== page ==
Noting that the case departed significantly from that of other police killings in Hennepin County, a judge sentenced former Brooklyn Center Police officer Kimberly Potter to 24 months in prison, with the instruction for her to serve two-thirds of that sentence, or a total of 16 months.
“This is a cop who made a tragic mistake,” Judge Regina Chu said just before sentencing Potter. “She drew her firearm thinking it was her Taser and tragically killed a young man.”
Chu, noting that it was one of the saddest cases she has seen in her 20 years on the bench, said she had received hundreds of letters asking for leniency for Potter, and that she read all of them.
She agreed with the defense that a downward departure from the sentencing guidelines was appropriate, given that Potter’s actions were less severe than those of a typical manslaughter case. Typical sentencing for first-degree manslaughter, barring previous criminal convictions, is 86 months, or just more than seven years.
Chu noted several mitigating factors that justified a more lenient sentence, including that Potter never intended to shoot Wright, her actions were not driven by personal animus towards Wright, and the scene of the crime was tense and chaotic.
Prosecutors initially sought the maximum sentence of 15 years for Potter, but earlier this week, they backtracked and asked the court for the typical 86-month sentence, per the guidelines.
Before handing down the sentence, both Wright’s family and Potter’s defense addressed the court.
Several of Wright’s family members emotionally addressed the court, including his father and the mother of his child. Most of Wright’s family members argued that Potter murdered him in cold blood, rather than accidentally. They shared memories of Wright and anecdotes about their time with Wright. Ultimately, they all asked for the court to sentence Potter to the maximum of 15 years.
After Wright’s family spoke, Potter’s attorney Paul Engh made a lengthy plea to the court for a minimal sentence for his client.
Engh said that Hennepin County was a model for the rest of the state in terms of helping first-time offenders, instead of sending them to prison.
“We’re helping all kinds of defendants that come through Hennepin County,” he said. “We should be helping [Potter].”
He also highlighted hundreds of letters, which he said came from all over the world, offering support to Potter. He said sending such letters to a convicted killer was “unprecedented.”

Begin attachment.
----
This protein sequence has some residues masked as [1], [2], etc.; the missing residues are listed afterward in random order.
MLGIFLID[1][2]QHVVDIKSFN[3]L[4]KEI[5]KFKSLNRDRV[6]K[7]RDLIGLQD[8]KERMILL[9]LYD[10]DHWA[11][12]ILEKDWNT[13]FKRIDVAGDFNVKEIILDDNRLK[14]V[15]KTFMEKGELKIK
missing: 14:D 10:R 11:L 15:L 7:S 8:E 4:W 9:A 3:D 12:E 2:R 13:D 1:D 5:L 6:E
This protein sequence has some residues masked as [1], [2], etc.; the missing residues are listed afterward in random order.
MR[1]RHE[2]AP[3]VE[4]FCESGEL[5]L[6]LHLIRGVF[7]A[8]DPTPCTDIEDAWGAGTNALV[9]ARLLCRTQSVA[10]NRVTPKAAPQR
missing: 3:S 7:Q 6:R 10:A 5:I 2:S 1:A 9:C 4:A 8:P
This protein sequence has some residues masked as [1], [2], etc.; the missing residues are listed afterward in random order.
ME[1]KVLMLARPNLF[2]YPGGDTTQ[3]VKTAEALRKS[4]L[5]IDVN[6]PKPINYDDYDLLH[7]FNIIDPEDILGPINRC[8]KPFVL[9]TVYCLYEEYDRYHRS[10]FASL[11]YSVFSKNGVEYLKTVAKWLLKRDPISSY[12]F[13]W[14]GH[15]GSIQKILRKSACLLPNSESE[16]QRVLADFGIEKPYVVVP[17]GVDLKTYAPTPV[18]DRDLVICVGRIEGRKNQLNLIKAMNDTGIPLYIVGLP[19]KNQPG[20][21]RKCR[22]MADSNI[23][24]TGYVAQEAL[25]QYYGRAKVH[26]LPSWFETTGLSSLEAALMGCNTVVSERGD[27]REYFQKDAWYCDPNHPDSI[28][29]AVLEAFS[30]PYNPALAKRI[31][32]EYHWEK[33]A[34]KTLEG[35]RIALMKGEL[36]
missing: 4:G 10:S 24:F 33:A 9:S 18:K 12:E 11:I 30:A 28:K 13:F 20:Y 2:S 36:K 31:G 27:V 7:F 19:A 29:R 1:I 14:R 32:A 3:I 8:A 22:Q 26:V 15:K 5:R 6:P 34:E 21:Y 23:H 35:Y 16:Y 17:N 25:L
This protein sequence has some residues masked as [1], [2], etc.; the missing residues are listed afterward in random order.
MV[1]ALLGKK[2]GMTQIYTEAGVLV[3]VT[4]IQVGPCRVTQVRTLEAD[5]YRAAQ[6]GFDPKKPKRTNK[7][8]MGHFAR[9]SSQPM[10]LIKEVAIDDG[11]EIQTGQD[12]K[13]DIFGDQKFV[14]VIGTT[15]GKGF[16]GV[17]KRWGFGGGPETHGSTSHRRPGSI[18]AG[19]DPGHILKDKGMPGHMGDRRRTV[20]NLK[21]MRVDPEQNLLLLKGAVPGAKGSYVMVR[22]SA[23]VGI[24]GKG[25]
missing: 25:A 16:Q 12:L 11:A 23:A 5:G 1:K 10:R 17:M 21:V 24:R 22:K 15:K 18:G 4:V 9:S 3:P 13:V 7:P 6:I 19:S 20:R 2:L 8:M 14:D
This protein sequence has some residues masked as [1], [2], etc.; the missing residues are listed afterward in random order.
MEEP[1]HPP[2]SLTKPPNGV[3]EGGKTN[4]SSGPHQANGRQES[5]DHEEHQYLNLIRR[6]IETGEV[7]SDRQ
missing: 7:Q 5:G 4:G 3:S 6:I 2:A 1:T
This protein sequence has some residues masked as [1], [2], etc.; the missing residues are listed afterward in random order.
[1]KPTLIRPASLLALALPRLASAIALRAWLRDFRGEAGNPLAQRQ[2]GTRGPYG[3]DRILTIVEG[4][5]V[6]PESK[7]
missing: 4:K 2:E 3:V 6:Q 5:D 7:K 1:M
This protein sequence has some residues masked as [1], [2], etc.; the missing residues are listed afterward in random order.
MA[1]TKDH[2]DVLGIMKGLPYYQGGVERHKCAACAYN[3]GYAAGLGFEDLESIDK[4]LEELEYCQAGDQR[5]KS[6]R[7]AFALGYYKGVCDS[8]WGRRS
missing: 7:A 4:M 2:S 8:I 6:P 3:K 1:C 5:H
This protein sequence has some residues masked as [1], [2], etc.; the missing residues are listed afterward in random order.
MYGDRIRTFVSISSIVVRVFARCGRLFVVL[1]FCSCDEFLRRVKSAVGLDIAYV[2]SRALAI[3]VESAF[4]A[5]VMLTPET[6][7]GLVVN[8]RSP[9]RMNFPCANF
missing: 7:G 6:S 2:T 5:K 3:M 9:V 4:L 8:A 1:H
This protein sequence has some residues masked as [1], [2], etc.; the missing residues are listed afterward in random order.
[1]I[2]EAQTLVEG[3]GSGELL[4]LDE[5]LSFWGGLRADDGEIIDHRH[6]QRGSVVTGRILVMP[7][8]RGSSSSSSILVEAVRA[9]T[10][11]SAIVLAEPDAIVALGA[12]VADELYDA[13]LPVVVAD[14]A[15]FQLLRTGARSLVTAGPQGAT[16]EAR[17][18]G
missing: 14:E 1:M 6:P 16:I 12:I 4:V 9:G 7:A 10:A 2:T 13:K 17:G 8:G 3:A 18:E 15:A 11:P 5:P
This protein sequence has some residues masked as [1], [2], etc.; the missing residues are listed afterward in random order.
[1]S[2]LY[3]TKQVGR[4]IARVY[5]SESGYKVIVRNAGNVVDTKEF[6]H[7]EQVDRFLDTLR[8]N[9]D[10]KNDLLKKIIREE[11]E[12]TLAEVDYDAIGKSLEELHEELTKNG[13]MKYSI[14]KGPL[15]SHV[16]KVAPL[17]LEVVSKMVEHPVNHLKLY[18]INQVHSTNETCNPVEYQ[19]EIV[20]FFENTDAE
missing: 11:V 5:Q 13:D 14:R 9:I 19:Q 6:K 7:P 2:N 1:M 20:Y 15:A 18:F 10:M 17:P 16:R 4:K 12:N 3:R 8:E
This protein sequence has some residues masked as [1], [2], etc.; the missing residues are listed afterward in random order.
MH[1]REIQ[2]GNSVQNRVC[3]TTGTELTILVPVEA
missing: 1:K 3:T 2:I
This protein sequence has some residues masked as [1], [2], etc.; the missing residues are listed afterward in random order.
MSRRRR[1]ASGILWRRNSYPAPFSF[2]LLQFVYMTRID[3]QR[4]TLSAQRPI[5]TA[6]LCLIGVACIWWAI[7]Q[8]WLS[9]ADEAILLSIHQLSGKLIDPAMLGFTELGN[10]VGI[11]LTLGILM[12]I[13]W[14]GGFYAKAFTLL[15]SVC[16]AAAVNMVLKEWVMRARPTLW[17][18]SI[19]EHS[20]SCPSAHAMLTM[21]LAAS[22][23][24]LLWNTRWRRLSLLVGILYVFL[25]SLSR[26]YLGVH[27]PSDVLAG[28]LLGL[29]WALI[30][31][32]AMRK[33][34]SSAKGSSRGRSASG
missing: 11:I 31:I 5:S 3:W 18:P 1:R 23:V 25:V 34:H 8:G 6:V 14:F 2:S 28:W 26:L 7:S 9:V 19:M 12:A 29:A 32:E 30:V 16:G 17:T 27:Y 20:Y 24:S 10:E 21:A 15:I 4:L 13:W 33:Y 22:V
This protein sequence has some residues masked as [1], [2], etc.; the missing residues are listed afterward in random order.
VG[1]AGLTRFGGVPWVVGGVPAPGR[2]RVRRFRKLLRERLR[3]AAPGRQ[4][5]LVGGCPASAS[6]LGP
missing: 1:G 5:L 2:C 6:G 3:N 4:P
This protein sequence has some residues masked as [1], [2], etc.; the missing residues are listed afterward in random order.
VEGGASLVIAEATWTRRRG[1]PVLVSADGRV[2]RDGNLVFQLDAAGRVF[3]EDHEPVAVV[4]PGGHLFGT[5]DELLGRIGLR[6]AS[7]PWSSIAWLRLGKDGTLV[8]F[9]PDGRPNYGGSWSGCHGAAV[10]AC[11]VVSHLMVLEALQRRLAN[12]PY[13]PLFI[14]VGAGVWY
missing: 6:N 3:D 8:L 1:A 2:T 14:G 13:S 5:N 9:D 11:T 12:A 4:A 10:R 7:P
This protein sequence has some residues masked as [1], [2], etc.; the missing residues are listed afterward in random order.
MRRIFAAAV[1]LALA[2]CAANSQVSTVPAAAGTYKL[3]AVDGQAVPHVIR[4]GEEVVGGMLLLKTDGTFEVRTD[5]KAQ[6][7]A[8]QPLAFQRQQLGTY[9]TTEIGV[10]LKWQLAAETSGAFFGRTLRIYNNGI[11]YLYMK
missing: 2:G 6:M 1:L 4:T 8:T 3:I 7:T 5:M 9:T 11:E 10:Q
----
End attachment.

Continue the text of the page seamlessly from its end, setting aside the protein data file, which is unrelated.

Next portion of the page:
He finished by reading a letter from a paramedic who knew Potter professionally. According to that letter, when a colleague of the paramedic died in the line of duty, the paramedic began exhibiting symptoms of post-traumatic stress disorder (PTSD). Potter took notice of that and offered her continued support to the paramedic, despite the fact that they only knew each other professionally.
He also said that “the case was over-charged in the first place,” and that “[the prosecution] never should have asked for 86 months [in prison] for someone like her.”
That point was made by the original prosecutor on the case, Imran Ali, who resigned due to the political implications of the trial. He said he never would have charged Potter with first-degree manslaughter, and that her actions rose to culpable negligence, but not criminal negligence.
The first-degree manslaughter charge was added when Attorney General Keith Ellison’s office took over the case.
After a break, Potter herself addressed the court.
Through tears, she spoke directly to Wright’s family, expressing heartbreak for Wright’s family.
“I am so sorry that I hurt you so badly,” she said. “My heart is broken – devastated for all of you. I pray for Daunte and all of you multiple times per day.”
“To the community of Brooklyn Center, I do owe you an apology too,” she said. “I loved working for you and I’m sorry for what has happened to our community since the death of Daunte.”
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Pete D’Abrosca is a contributor at The Minnesota Sun and The Star News Network. Follow Pete on Twitter. Email tips to [email protected].
Photo “Kim Potter” by Hennepin County Sherriff’s Office. Background Photo “Hennepin County Courthouse” by Ken Lund. CC BY 2.0.